For wire loops, the torque is proportional to the area. Rectangular loops of 1x1 cm, 2x0.5cm and 4x0.25cm all have the same area and the same torque, yet the side turns are all different lengths.

For a wire loop, the Lorentz force is commonly used to analyze the circuit. There are other ways. For iron cores, the interaction of the magnet flux and winding flux may be analyzed using the Ampere of Gilbert analysis techniques. One source that I came across suggested that a text by Jim Ireland existed in which an end turn correction factor could be introduced which effectively increased the length of the slot windings.

The bottom line is that I still don't have an explanation of the effects of the end turns on these small motors that I am comfortable with.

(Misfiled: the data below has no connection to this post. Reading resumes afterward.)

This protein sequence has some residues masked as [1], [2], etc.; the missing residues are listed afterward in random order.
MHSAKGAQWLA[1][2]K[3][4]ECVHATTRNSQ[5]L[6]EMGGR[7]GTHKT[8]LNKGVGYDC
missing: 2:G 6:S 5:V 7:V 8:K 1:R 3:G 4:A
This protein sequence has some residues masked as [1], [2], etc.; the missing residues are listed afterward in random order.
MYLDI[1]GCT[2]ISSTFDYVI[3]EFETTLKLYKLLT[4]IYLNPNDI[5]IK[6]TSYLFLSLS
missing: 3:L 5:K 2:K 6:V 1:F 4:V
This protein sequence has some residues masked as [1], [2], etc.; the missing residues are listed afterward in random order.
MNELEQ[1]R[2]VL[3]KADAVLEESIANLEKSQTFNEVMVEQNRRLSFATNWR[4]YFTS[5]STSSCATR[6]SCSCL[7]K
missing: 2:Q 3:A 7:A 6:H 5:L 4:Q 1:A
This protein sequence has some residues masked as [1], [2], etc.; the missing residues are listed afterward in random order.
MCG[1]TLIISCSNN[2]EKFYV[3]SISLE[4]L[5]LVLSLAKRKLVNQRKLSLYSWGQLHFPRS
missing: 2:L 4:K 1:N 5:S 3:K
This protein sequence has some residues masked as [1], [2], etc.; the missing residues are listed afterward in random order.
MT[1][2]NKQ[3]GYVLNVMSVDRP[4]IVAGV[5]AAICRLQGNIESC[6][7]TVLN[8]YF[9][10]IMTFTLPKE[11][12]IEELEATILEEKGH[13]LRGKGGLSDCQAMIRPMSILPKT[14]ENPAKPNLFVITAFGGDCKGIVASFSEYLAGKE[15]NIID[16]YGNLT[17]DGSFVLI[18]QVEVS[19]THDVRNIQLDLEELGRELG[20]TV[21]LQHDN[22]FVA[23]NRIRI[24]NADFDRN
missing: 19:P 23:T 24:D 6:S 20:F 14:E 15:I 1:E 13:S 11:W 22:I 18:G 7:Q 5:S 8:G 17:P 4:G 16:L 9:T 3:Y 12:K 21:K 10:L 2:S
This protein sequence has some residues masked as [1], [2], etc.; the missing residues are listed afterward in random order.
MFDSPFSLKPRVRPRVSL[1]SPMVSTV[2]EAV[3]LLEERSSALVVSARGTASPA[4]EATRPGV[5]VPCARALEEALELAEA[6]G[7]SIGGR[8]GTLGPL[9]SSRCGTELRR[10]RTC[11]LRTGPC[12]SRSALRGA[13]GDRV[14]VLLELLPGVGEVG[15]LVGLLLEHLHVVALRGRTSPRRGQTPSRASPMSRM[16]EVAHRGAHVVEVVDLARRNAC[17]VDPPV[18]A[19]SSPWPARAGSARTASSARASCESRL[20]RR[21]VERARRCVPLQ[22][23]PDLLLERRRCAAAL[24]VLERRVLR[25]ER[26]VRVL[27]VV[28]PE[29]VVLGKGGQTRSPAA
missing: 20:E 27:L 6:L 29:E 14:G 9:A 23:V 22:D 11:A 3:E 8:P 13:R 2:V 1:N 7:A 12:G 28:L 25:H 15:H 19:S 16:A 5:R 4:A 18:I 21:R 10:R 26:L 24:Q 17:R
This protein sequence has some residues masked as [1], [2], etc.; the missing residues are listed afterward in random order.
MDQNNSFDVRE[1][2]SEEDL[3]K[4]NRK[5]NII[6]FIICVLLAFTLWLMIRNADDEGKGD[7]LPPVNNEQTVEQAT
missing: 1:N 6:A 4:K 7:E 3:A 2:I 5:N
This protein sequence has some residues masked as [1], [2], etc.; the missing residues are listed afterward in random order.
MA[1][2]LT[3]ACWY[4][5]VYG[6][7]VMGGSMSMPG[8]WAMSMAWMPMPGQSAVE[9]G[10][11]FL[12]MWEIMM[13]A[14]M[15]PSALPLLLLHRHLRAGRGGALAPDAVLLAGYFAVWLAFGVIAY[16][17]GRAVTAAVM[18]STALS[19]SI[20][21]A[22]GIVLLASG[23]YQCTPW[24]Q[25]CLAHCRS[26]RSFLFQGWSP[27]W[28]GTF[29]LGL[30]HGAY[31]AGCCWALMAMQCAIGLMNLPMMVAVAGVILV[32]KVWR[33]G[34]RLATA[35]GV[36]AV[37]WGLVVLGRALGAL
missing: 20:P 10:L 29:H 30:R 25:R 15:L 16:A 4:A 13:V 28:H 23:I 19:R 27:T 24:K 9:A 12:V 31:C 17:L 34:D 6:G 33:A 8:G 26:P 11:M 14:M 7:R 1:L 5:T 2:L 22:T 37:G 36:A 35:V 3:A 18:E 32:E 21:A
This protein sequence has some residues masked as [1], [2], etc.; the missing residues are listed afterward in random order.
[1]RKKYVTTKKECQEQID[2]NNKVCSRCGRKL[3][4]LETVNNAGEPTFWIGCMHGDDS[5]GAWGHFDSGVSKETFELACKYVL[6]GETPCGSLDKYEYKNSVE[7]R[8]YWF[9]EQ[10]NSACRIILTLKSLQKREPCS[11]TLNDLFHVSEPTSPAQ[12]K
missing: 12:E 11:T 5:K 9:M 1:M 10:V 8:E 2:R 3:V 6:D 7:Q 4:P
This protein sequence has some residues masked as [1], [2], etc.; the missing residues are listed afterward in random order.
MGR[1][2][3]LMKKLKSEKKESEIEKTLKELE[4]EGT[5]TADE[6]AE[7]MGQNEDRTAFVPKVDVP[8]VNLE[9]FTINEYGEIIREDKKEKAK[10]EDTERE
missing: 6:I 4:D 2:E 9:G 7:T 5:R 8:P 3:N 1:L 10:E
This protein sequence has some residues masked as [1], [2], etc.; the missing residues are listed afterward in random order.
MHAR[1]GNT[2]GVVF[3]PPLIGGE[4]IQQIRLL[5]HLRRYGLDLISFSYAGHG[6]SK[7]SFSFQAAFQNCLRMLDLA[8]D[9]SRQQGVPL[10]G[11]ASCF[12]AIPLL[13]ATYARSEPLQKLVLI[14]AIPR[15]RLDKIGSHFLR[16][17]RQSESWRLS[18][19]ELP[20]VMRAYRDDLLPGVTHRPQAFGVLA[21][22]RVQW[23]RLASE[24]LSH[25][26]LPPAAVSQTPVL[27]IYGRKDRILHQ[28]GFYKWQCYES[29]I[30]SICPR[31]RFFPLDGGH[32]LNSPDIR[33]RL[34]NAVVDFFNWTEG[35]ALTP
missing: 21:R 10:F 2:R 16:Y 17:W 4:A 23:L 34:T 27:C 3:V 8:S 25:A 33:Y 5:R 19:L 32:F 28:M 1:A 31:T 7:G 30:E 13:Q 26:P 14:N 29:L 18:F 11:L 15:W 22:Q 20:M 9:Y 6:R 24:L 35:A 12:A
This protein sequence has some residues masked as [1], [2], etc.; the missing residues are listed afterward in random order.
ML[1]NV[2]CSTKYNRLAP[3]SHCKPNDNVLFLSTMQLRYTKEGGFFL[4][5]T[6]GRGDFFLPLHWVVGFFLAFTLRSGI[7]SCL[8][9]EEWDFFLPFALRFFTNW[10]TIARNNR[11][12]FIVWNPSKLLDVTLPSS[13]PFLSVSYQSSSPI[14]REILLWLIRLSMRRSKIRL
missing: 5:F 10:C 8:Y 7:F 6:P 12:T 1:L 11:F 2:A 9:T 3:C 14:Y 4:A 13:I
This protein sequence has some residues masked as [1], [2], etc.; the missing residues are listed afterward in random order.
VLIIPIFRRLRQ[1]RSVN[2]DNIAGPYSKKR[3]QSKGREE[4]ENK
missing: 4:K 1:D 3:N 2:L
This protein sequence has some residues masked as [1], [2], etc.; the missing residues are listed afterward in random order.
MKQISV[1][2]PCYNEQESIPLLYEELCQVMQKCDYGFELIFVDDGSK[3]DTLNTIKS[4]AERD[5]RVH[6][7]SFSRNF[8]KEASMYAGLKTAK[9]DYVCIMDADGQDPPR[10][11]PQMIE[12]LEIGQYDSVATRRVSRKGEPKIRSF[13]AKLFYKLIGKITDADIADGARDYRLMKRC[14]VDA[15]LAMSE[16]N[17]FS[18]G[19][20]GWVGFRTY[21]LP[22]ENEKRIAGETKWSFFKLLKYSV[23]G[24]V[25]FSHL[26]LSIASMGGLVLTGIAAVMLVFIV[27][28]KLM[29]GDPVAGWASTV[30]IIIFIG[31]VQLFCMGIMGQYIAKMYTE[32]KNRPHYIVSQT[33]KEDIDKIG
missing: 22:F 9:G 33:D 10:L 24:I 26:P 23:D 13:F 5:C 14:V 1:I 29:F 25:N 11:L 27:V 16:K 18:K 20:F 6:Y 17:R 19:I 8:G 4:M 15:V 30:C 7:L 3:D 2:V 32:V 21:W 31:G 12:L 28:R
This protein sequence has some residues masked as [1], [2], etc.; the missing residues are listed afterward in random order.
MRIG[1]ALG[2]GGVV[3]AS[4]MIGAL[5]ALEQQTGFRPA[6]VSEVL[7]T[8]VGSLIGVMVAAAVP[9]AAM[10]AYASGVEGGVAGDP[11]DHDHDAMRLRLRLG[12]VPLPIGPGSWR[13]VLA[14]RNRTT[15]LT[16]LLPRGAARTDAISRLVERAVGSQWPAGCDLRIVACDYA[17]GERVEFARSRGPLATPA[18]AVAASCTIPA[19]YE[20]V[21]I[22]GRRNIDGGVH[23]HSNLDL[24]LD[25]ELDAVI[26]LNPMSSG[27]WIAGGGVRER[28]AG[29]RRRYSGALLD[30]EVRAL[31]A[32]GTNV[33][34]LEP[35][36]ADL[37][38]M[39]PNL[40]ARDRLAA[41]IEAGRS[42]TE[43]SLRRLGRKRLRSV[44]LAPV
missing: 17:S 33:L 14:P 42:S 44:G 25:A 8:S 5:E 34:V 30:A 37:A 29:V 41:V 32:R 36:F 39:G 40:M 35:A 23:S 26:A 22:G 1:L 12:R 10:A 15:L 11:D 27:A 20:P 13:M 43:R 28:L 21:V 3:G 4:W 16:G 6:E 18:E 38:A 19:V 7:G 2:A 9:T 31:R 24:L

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Voltage Drop said:
Baluncore: Your comments appear to me to apply only to large motors in which the end turns are stacked outside the magnetic influence of the core. On these little motors, the windings are still under the influence of the core and would contribute flux to the core. Since torque is proportional to flux, it appears to me that on these small motors, the end turns would contribute to the flux and therefore torque.
You assume that scale is so important that it overrides symmetry and construction practices.

## What is the influence of motor winding end turns on torque?

The number of end turns in a motor winding affects the magnetic field and, as a result, the torque produced by the motor. Too many end turns can increase the resistance and decrease the torque, while too few end turns can decrease the resistance and increase the torque.

## How does the number of end turns affect the torque in a motor winding?